Help Spread the Word About Maternal Mortality

April 10, 2013 at 4:04 pm , by

What does supermodel Christy Turlington Burns have in common with women in Malawi, Haiti and Guatemala? Nine years ago, Burns had a hemorrhage after the birth of her daughter. She recovered, but she learned that the same complication she survived kills thousands of women each year, mainly because they don’t have access to basic care.

“That shocked me,” said Burns, speaking last week about global maternal mortality at the Women in the World Summit. “Pregnancy is not a disease, yet 15 percent of all pregnancies result in a life-threatening complication.” (That’s her in the center, speaking with other panel members. You can get the full recap here.)

You may be thinking, as I was as I sat in the audience, that this is only a problem in far-off villages, not here in the United States where we have hospitals and prenatal care. But it turns out the rate of maternal mortality in the U.S. has doubled in the past 20 years, and we now have a higher rate of death in childbirth than Bosnia and Kuwait.

On top of that, the number of women who have complications but don’t die—what experts call “near misses”—are on the rise. “In the U.S. right now, about 52,000 pregnant women a year, or one every 10 minutes, will have a serious problem,” says ob-gyn Priya Agrawal, executive director of Merck for Mothers, Merck’s initiative to end maternal death in childbirth. Merck for Mothers sponsored the panel. The most common complications are hemorrhage, preeclampsia and blood clots, all of which can have lifelong health consequences. For example, preeclampsia, which is high blood pressure during pregnancy, can raise your risk for heart disease later on. “Ninety percent of these cases are preventable, but there is a huge lack of awareness, even in the United States,” says Dr. Agrawal.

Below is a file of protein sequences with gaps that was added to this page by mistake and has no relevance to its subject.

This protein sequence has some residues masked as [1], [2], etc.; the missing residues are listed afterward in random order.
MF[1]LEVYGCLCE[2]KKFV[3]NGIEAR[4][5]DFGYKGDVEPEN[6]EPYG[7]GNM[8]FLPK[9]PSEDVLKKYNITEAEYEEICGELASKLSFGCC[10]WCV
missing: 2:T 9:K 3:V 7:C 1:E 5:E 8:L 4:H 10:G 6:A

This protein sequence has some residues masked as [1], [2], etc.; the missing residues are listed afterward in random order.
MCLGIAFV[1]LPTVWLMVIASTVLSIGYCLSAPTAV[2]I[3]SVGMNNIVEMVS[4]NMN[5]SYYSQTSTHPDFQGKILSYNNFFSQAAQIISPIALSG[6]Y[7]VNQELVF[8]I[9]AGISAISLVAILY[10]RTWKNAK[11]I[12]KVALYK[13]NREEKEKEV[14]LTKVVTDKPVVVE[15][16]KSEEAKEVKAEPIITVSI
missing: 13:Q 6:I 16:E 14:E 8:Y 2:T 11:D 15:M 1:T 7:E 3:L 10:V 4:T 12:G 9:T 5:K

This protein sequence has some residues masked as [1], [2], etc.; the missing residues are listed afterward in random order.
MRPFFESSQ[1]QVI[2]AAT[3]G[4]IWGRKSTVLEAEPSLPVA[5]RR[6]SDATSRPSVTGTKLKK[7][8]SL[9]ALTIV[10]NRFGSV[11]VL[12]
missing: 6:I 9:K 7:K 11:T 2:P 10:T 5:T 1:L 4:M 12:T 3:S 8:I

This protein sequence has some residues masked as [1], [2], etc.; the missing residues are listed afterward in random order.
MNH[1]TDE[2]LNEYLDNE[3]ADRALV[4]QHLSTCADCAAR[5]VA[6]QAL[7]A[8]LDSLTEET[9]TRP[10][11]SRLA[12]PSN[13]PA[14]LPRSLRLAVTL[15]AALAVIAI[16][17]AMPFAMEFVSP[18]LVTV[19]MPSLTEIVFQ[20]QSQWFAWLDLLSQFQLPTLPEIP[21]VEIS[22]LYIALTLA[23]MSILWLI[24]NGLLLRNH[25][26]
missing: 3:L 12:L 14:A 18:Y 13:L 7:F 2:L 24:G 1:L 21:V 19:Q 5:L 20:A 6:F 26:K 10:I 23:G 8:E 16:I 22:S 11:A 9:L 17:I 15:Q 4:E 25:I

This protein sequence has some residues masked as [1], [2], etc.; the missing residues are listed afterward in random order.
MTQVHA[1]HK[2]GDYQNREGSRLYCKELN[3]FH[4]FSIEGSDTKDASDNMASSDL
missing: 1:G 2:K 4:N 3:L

Organizations like Merck for Mothers and Every Mother Counts (founded by Burns in 2010) are working to improve and standardize care in the United States and beyond so that all pregnancies and births can be joyous occasions. Meanwhile, there are simple ways you can help.

Watch Christy Turlington Burns’ Documentary No Woman, No Cry
The film follows four stories from Tanzania, Bangladesh, Guatemala and the United States to show you everything you need to know about the issue. You can download it on iTunes, buy the DVD or get in touch with Every Woman Counts to arrange a screening in your area. Get all the info here.

Share Your Birth Story on the Merck for Mothers Facebook page
Did you have a complication? Like the Merck for Mothers page on Facebook to share your story, get the facts and help the organization spread awareness.

Photo by Marc Byron Brown

 

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  4. I too believe that maternal mortality is unacceptably high in almost every country of the world. Approx. 800 women or so die during pregnancy or childbirth related complications around the world every day. Improving maternal health is one of the important goals adopted by the international community in 2000. Due to which most Countries are committed to reduce maternal mortality as much as possible. Since 1990, maternal deaths worldwide have dropped by 47%. A maximum maternal death (99%) occurs in developing countries. The risk of maternal mortality is highest for adolescent girls who are under 15 years old. Complications in pregnancy and childbirth are the main cause of death among teenage girls in most developing countries. During the United Nations summit in September 2010, UN Secretary-General Ban Ki-moon has launched a Global strategy for women’s and children’s health, aimed at saving the lives of more than 16 million women and children over the next four years.


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